In Digital Assistant typography is controlled through a dozen CSS classes which all use the same font-family you can define in the body of your page.

Best practices

Create a typographic hierarchy

Digital Assistant has recommended sizes for Card elements to help create an easy to scan information hierarchy. Be selective with the size you choose and consider how the typographic hierarchy of the Card can help the user consume the key information at a glance.

Different font-sizes create a typographic hierarchy

Use one type family

By default Digital Assistant uses the system font of the user's device, i.e. San Francisco on iOS devices, or Segoe UI on Windows. These fonts are web-safe but also render seamlessly on the device. You can however use your corporate font instead. If you do, ensure that it is used consistently as it gives a more intuitive UX.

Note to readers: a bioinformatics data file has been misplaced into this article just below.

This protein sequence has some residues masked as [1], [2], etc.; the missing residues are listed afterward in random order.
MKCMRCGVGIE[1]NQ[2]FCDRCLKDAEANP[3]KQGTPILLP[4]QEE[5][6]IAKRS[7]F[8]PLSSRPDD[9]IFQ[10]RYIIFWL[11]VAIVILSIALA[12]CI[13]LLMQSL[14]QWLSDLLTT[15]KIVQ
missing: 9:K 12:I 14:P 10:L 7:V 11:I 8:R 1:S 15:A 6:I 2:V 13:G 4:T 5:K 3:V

Use bold sparingly

Digital Assistant's visual language should be lightweight and easy to scan. Overusing bold can make an interface heavy and difficult to identify important information, however it makes sense to use it some applications, e.g. to highlight a selection or callout a warning.


Headlines are used to denote the title of your content or to call out key information, e.g. "You have 8 tickets". Headlines come in different sizes and you should choose one so that the content ideally doesn't have to wrap into a second line.

Use the below class names to style your content.


All other text is mostly used to write paragraphs or indicate secondary information, details or fine print. These are the classes you can use.

Font weights

Font weights can be used to further format and accentuate texts or labels.

You can combine font-weight classes with other font size classes, for example:

You can also customize which font to use for Digital Assistant.